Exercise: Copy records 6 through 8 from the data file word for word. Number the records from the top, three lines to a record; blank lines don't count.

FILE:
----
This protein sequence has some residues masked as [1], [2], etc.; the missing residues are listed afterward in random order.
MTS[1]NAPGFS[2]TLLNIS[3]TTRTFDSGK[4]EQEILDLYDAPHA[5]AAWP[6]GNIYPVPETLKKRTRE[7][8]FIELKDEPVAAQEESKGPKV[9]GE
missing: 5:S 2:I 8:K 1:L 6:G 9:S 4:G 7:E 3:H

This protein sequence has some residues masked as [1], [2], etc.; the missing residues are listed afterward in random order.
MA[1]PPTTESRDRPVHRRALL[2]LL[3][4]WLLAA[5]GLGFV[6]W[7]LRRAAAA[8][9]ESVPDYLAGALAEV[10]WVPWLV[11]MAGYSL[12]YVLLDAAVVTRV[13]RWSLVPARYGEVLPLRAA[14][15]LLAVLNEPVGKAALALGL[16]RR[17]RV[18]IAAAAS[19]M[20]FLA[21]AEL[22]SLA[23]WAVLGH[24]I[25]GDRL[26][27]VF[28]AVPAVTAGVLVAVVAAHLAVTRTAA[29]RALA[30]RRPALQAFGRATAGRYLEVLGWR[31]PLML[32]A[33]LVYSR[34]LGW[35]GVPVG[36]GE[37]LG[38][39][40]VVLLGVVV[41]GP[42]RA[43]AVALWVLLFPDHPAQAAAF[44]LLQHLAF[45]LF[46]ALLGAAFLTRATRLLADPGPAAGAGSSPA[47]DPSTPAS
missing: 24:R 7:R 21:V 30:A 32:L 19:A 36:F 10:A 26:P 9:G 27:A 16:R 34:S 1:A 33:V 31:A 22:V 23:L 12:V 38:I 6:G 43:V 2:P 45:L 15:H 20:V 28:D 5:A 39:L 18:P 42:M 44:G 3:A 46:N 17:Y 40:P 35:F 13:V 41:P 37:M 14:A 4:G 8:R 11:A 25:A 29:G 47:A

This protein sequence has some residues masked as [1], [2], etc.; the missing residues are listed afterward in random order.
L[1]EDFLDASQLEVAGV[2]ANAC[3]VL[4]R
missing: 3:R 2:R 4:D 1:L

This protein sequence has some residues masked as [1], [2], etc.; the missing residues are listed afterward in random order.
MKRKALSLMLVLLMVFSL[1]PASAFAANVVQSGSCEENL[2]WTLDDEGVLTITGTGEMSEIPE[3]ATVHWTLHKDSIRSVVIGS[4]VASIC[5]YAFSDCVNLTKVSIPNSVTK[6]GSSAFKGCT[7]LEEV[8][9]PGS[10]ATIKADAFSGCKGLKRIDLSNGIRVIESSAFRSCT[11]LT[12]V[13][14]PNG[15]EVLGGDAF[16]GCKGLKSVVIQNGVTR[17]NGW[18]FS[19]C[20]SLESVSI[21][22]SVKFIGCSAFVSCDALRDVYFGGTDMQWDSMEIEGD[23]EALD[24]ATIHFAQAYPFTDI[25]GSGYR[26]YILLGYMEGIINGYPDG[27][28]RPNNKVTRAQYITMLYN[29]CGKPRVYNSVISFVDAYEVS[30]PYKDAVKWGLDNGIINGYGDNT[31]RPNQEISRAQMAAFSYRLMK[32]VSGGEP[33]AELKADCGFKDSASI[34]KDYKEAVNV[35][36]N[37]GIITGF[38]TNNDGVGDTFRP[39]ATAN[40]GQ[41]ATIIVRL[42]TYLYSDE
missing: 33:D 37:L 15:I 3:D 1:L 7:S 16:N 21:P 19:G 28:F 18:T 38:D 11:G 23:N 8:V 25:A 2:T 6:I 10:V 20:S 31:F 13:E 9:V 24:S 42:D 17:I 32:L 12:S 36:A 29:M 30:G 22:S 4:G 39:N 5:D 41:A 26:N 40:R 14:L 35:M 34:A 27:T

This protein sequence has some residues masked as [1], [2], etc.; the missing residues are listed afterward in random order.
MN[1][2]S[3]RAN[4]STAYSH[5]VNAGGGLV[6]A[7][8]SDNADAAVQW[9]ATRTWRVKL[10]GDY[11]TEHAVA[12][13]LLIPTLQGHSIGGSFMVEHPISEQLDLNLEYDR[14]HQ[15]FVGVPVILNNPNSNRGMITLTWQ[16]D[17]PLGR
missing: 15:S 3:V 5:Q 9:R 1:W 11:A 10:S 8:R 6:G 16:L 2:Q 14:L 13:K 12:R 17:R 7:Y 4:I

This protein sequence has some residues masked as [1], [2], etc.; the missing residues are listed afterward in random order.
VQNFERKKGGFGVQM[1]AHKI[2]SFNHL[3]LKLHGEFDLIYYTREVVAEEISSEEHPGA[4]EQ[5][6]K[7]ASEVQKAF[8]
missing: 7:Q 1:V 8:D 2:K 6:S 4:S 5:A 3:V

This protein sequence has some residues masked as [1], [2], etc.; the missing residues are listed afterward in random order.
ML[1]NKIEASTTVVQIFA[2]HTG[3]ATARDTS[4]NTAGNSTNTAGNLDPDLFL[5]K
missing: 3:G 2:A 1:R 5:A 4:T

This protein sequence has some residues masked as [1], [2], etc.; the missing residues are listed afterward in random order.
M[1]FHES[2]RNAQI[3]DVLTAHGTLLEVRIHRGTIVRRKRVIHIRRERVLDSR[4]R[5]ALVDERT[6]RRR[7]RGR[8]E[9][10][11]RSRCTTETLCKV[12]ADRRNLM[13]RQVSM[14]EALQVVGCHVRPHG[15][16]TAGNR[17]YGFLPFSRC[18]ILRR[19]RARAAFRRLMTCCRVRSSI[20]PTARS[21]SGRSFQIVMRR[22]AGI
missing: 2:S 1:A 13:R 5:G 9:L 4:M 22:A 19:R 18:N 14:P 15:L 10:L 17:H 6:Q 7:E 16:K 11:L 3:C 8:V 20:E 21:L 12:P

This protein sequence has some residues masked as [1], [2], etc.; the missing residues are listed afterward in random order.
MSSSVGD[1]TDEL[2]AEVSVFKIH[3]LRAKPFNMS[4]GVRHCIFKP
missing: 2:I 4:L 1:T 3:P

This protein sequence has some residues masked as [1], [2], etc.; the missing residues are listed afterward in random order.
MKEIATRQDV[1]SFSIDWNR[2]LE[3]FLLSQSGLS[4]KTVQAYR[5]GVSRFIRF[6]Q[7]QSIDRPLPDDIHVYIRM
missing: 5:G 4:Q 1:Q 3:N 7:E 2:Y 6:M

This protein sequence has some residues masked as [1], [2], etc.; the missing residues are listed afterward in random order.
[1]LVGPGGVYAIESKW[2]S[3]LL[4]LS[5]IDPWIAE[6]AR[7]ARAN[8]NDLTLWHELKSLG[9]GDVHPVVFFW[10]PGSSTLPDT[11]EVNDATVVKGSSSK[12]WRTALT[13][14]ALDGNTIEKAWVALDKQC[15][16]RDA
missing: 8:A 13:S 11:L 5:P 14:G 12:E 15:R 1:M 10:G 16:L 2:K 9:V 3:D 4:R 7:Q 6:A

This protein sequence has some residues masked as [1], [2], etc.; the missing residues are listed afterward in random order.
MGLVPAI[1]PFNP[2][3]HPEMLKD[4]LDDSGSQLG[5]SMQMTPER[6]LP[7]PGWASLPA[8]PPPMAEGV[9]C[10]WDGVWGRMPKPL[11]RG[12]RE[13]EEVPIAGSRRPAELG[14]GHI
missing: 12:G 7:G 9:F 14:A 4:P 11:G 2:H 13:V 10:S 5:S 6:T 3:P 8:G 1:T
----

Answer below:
This protein sequence has some residues masked as [1], [2], etc.; the missing residues are listed afterward in random order.
VQNFERKKGGFGVQM[1]AHKI[2]SFNHL[3]LKLHGEFDLIYYTREVVAEEISSEEHPGA[4]EQ[5][6]K[7]ASEVQKAF[8]
missing: 7:Q 1:V 8:D 2:K 6:S 4:S 5:A 3:V

This protein sequence has some residues masked as [1], [2], etc.; the missing residues are listed afterward in random order.
ML[1]NKIEASTTVVQIFA[2]HTG[3]ATARDTS[4]NTAGNSTNTAGNLDPDLFL[5]K
missing: 3:G 2:A 1:R 5:A 4:T

This protein sequence has some residues masked as [1], [2], etc.; the missing residues are listed afterward in random order.
M[1]FHES[2]RNAQI[3]DVLTAHGTLLEVRIHRGTIVRRKRVIHIRRERVLDSR[4]R[5]ALVDERT[6]RRR[7]RGR[8]E[9][10][11]RSRCTTETLCKV[12]ADRRNLM[13]RQVSM[14]EALQVVGCHVRPHG[15][16]TAGNR[17]YGFLPFSRC[18]ILRR[19]RARAAFRRLMTCCRVRSSI[20]PTARS[21]SGRSFQIVMRR[22]AGI
missing: 2:S 1:A 13:R 5:G 9:L 4:M 22:A 19:R 18:N 14:P 15:L 10:L 17:H 6:Q 7:E 16:K 11:L 3:C 8:V 20:E 21:L 12:P